Why You Should Give Meditation a Try

 

We all want to live longer, happier, healthier lives. 

For many of us, a few obvious practices come to mind, like exercising regularly, making healthy dietary choices, drinking more water, getting enough sleep, reducing our alcohol intake, and avoiding toxic chemicals in our cleaning products and cosmetics.

Those are all great when it comes to improving our physical health and well-being — but what about enhancing the state of our mental health?

Meditation has been getting a lot of attention lately as an age-old spiritual practice associated with promoting physical relaxation and a greater sense of peacefulness.

According to psychologist Elizabeth Lombardo, more and more people are turning to meditation these days because anxiety and stress are at an all-time high. ”People are looking for effective ways to reduce stress that are not addictive, don't require prescriptions, and don't have the negative side effects of many medications.”

A simple, yet powerful practice in mindfulness, meditation has been around for centuries and has been praised as an effective tool for relieving stress, calming the mind and reducing anxiety — but how does it work exactly? Until recently, the effects of meditation on the brain were largely unknown but several recent studies have unveiled the science behind why meditation works and what it can do for our health and well-being:

  • LOWER ANXIETY + DEPRESSION: Many studies have shown meditation to be beneficial in managing anxiety with MRI scans revealing that meditation activates the calming anterior cingulate cortex — the part of the brain associated with a reduction in anxiety. 

  • REDUCE STRESS LEVELS: Scientific studies have indicated that meditation can positively regulate the subiculum area of the hippocampus — the area of the brain that controls stress. A study done by research scientists at U.C. Davis showed that meditation can lower the amount of cortisol in the body, the stress hormone. (Less cortisol = less stress = greater capacity for joy.)

  • IMPROVED CONCENTRATION: Regular meditation is associated with more activity in the dorsolateral prefrontal cortex and the angular cingulate cortex — the areas of the brain responsible for memory and focus.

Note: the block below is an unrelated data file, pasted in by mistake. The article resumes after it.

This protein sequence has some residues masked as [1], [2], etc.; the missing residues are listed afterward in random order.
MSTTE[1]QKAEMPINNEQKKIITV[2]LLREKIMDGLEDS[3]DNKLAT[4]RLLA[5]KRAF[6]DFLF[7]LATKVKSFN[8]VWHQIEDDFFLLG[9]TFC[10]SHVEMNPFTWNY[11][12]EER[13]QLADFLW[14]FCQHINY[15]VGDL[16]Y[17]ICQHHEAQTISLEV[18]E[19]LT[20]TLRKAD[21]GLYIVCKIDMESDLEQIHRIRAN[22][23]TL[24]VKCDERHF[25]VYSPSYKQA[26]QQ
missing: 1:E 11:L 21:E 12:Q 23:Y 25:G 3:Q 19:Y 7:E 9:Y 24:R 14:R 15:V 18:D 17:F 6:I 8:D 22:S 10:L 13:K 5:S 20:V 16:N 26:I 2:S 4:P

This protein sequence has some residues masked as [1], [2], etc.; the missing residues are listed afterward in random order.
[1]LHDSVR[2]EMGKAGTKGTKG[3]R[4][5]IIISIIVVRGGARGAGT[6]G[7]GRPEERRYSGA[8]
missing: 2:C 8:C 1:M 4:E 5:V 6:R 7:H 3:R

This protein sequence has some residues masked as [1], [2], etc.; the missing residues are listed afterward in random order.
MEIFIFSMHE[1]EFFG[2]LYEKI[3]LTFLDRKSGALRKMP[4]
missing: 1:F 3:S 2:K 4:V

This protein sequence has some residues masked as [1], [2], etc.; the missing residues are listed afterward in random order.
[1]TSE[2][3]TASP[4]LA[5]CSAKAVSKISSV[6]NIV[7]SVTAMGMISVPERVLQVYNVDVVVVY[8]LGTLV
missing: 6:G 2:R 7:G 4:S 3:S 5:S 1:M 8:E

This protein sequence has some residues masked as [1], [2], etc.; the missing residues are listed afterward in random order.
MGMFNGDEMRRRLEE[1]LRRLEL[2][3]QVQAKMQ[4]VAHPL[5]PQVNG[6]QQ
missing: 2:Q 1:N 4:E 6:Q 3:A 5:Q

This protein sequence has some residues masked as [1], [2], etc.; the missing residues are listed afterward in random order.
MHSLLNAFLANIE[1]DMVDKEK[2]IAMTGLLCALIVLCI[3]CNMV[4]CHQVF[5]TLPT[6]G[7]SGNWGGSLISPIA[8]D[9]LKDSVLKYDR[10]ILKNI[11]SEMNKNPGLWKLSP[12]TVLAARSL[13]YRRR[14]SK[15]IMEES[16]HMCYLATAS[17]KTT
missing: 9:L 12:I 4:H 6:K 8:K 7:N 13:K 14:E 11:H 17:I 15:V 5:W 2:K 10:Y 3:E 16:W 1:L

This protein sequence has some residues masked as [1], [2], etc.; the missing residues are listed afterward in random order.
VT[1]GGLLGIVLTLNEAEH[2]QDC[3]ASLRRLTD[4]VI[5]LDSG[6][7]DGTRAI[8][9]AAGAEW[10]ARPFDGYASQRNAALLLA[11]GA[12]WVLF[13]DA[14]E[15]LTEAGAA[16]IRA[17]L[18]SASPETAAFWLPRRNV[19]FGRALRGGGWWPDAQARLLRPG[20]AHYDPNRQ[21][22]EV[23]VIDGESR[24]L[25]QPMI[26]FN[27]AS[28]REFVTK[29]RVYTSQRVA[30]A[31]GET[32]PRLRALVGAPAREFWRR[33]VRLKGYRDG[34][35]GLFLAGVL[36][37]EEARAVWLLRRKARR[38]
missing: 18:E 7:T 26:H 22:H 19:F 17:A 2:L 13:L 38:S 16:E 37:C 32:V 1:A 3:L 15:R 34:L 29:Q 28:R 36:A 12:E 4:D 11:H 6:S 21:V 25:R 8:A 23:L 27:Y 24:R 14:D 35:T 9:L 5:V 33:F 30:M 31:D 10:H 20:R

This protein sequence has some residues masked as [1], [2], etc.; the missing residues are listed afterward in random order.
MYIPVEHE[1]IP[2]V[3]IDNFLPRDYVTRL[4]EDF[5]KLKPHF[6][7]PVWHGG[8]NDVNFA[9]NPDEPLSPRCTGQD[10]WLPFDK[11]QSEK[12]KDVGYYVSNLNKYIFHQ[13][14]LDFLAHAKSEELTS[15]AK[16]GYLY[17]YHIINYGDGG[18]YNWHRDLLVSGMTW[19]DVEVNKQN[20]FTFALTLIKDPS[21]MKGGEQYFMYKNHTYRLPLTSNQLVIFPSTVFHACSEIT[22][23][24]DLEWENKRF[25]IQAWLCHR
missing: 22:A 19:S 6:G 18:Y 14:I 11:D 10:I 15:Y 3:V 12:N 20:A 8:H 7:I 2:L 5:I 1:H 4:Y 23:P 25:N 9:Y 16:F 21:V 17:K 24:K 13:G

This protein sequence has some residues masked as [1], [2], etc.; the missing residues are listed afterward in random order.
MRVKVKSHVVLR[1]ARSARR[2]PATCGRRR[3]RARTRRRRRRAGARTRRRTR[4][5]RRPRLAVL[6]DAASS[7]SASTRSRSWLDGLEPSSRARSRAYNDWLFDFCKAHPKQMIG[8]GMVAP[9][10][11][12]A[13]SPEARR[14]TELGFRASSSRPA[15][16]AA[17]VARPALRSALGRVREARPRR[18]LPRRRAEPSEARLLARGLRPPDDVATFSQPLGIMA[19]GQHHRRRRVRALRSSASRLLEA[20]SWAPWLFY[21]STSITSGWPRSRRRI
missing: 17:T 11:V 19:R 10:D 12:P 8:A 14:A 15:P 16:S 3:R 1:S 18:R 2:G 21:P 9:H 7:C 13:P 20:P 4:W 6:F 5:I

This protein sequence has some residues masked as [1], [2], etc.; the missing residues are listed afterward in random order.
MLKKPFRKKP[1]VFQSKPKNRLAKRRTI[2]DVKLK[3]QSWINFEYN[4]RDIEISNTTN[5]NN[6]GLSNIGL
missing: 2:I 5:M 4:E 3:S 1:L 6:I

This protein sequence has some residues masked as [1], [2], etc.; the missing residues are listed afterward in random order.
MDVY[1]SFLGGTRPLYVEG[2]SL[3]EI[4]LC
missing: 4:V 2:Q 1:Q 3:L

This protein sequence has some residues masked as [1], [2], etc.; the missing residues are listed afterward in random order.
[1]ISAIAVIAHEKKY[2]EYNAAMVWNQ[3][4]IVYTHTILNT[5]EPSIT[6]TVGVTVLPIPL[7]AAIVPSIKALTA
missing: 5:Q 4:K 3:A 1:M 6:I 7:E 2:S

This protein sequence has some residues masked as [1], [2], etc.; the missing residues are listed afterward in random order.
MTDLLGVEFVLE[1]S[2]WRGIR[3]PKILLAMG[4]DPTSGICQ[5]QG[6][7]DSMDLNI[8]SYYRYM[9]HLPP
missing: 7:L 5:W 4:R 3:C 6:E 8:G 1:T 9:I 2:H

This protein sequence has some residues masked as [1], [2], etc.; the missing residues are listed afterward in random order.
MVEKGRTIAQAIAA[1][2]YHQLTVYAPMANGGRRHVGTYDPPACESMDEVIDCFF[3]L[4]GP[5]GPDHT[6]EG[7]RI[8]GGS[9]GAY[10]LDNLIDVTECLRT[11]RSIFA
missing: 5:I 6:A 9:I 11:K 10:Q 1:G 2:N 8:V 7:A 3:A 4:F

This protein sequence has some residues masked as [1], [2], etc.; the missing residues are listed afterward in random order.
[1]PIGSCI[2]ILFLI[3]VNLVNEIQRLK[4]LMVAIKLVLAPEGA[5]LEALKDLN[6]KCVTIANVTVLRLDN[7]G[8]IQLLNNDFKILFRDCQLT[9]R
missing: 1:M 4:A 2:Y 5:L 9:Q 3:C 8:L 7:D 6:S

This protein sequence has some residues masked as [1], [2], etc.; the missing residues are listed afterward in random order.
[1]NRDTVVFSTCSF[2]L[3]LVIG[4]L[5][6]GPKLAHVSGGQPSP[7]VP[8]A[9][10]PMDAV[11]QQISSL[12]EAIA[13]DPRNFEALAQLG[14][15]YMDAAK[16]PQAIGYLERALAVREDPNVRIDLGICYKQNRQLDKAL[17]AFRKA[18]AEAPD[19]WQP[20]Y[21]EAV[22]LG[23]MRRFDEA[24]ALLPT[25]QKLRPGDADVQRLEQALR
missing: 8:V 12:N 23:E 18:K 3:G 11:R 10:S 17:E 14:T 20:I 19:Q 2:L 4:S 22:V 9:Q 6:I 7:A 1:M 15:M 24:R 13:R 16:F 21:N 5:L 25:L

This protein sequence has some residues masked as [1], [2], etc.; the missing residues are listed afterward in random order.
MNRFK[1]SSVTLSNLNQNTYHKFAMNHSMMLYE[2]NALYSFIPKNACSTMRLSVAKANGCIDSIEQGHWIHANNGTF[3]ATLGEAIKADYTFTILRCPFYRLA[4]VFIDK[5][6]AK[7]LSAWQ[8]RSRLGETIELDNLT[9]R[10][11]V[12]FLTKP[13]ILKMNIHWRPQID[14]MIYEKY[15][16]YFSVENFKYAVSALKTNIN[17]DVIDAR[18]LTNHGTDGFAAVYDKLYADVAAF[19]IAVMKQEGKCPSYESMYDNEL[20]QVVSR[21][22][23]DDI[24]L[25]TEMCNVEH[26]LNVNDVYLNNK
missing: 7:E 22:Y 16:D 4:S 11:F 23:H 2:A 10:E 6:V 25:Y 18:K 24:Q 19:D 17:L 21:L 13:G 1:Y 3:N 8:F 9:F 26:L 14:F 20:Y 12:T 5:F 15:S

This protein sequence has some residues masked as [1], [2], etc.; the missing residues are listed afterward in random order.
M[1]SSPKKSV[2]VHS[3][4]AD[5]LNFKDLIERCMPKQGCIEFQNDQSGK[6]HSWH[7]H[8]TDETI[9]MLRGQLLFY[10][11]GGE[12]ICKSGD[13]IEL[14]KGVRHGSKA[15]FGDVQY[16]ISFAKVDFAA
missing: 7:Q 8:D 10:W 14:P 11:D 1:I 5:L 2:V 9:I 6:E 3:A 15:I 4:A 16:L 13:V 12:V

• BETTER SLEEP: Meditation helps to lower the heart rate by encouraging slower breathing and activating the parasympathetic nervous system, which has been associated with increasing the chances of a quality night’s sleep.

  • DECREASED LEVELS OF INFLAMMATION: NFk-B is a protein complex that plays a major role in the body's inflammatory response. A randomized controlled trial proved that inflammation of NFk-B can be lowered with meditation

  • BOOST IMMUNE FUNCTION: In a study published in the Asian Journal of Psychiatry, meditation was shown to improve the genetic pathways that control our immune system.

  • BETTER MOOD: Meditation can increase the volume of grey matter in parts of our brain that control our mood. Research has shown that in many cases meditation is as effective as mood-altering medications for improving depression and anxiety. And best of all? Meditation has no potential side effects! 


Part of the reason why meditation is such an effective tool is because it provides time to step away from the hectic world outside and process your experience inward.

When we meditate, we're able to access deeper brainwave states, helping to reduce stress, boost brainpower and clear distracting thoughts, while reaching deeper states of awareness and cultivating a stronger spiritual connection with ourselves. Simply put, meditation allows you to slow down, go inward, and give your mind the space and time to just be. 

And best of all — it’s completely free.

But let’s face it: making your personal meditation practice a priority on top of juggling everything else that life throws your way can be challenging. Add to that, it can feel a bit daunting to get started.

Speaking from our own experience, we’ve learned that the key to establishing any new habit is to start small. Kickstarting your personal meditation practice can be as simple as carving out just a few quiet minutes each day to sit alone with your thoughts. 

But in order to reap the most rewards, consistency is key. We established our regular practice by dedicating the first few waking moments of each day to meditate, starting with just 10mins every morning. (Essentially we told ourselves that our morning cup of coffee would serve as our reward for completing our morning meditation exercise. Hey, who doesn’t love a little incentive?)

Getting started: Find a comfortable place to sit — whether it’s on the couch or propping yourself up on a few cushions on the floor. Rest your hands on your lap or on tops of your knees, palms facing up. Start by observing your breath. Expect that thoughts will come and go — don’t assign any emotion to them. Rather, acknowledge each thought as they come, be indifferent to them, and let them pass — then return back to your breath. Use a simple watch or clock, start with just 5 or 10mins a day, working your way up to 20 or 30mins.

If the thought of going at it solo feels a bit intimidating, there are tons of apps and free videos available online that can help you get started. Simply searching on YouTube for “guided meditation” will yield a ton of results for you to choose from.

Once you get into the habit, prioritizing your meditation practice as a mental health and self-care routine will become second nature and you’ll barely have to think about it. Our hope is that you’ll start to feel the benefits of your practice shortly after you start.

So what are you waiting for? Bust out your cushion, close your eyes, and just breathe.